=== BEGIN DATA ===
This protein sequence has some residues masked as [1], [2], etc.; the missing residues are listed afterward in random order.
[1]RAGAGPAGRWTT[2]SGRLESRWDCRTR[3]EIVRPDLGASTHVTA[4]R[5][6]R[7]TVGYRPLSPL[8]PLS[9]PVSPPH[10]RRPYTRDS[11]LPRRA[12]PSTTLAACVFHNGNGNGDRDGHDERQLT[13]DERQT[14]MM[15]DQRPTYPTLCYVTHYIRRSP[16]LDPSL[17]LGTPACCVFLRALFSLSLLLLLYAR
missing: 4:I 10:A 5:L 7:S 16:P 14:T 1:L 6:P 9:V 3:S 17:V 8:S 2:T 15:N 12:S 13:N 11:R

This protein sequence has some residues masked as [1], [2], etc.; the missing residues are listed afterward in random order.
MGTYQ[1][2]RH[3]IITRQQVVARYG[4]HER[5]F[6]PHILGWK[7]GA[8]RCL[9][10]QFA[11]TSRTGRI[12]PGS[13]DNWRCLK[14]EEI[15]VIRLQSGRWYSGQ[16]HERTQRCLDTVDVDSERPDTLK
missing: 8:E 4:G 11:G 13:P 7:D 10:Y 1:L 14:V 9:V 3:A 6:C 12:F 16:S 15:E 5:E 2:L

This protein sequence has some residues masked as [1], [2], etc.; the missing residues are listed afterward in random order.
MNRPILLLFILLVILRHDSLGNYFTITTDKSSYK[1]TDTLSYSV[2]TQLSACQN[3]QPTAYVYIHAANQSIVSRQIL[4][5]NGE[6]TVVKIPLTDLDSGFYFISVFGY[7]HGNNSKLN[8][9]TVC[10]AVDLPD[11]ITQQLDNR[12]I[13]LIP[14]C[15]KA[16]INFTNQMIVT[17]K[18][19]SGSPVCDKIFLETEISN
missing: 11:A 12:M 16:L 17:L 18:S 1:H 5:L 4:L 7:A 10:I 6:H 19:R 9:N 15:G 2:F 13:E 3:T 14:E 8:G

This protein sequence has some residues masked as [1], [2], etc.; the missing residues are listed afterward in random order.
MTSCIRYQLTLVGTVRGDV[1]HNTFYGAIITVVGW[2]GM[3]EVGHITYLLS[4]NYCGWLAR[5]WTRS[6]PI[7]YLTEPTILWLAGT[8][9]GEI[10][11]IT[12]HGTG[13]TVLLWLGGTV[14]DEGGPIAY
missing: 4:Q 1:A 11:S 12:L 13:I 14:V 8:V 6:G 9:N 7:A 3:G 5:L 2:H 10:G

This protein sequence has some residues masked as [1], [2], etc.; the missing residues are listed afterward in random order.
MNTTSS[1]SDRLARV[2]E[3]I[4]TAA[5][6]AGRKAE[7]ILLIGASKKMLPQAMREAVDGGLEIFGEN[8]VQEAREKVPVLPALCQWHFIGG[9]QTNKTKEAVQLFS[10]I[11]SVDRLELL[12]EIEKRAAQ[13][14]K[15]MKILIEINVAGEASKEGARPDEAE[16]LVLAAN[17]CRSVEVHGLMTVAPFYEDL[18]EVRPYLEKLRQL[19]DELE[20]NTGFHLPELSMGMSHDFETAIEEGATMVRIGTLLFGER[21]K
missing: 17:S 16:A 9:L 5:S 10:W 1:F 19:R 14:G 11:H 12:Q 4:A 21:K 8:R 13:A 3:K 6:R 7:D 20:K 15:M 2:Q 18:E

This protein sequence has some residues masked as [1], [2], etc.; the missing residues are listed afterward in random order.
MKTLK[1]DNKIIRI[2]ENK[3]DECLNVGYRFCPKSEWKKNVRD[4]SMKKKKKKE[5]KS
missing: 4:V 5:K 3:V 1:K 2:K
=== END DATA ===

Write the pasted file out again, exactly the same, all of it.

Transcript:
This protein sequence has some residues masked as [1], [2], etc.; the missing residues are listed afterward in random order.
[1]RAGAGPAGRWTT[2]SGRLESRWDCRTR[3]EIVRPDLGASTHVTA[4]R[5][6]R[7]TVGYRPLSPL[8]PLS[9]PVSPPH[10]RRPYTRDS[11]LPRRA[12]PSTTLAACVFHNGNGNGDRDGHDERQLT[13]DERQT[14]MM[15]DQRPTYPTLCYVTHYIRRSP[16]LDPSL[17]LGTPACCVFLRALFSLSLLLLLYAR
missing: 4:I 10:A 5:L 7:S 16:P 14:T 1:L 6:P 9:V 3:S 17:V 8:S 2:T 15:N 12:S 13:N 11:R

This protein sequence has some residues masked as [1], [2], etc.; the missing residues are listed afterward in random order.
MGTYQ[1][2]RH[3]IITRQQVVARYG[4]HER[5]F[6]PHILGWK[7]GA[8]RCL[9][10]QFA[11]TSRTGRI[12]PGS[13]DNWRCLK[14]EEI[15]VIRLQSGRWYSGQ[16]HERTQRCLDTVDVDSERPDTLK
missing: 8:E 4:G 11:G 13:P 7:D 10:Y 1:L 14:V 9:V 3:A 6:C 12:F 16:S 15:E 5:E 2:L

This protein sequence has some residues masked as [1], [2], etc.; the missing residues are listed afterward in random order.
MNRPILLLFILLVILRHDSLGNYFTITTDKSSYK[1]TDTLSYSV[2]TQLSACQN[3]QPTAYVYIHAANQSIVSRQIL[4][5]NGE[6]TVVKIPLTDLDSGFYFISVFGY[7]HGNNSKLN[8][9]TVC[10]AVDLPD[11]ITQQLDNR[12]I[13]LIP[14]C[15]KA[16]INFTNQMIVT[17]K[18][19]SGSPVCDKIFLETEISN
missing: 11:A 12:M 16:L 17:L 18:S 1:H 5:L 4:L 7:A 10:I 6:H 19:R 9:N 15:G 2:F 13:E 3:T 14:E 8:G

This protein sequence has some residues masked as [1], [2], etc.; the missing residues are listed afterward in random order.
MTSCIRYQLTLVGTVRGDV[1]HNTFYGAIITVVGW[2]GM[3]EVGHITYLLS[4]NYCGWLAR[5]WTRS[6]PI[7]YLTEPTILWLAGT[8][9]GEI[10][11]IT[12]HGTG[13]TVLLWLGGTV[14]DEGGPIAY
missing: 4:Q 1:A 11:S 12:L 13:I 14:V 8:V 6:G 9:N 7:A 3:G 5:L 2:H 10:G

This protein sequence has some residues masked as [1], [2], etc.; the missing residues are listed afterward in random order.
MNTTSS[1]SDRLARV[2]E[3]I[4]TAA[5][6]AGRKAE[7]ILLIGASKKMLPQAMREAVDGGLEIFGEN[8]VQEAREKVPVLPALCQWHFIGG[9]QTNKTKEAVQLFS[10]I[11]SVDRLELL[12]EIEKRAAQ[13][14]K[15]MKILIEINVAGEASKEGARPDEAE[16]LVLAAN[17]CRSVEVHGLMTVAPFYEDL[18]EVRPYLEKLRQL[19]DELE[20]NTGFHLPELSMGMSHDFETAIEEGATMVRIGTLLFGER[21]K
missing: 17:S 16:A 9:L 5:S 10:W 1:F 19:R 14:G 11:H 12:Q 4:A 21:K 8:R 13:A 3:K 6:R 7:D 20:K 15:M 2:Q 18:E

This protein sequence has some residues masked as [1], [2], etc.; the missing residues are listed afterward in random order.
MKTLK[1]DNKIIRI[2]ENK[3]DECLNVGYRFCPKSEWKKNVRD[4]SMKKKKKKE[5]KS
missing: 4:V 5:K 3:V 1:K 2:K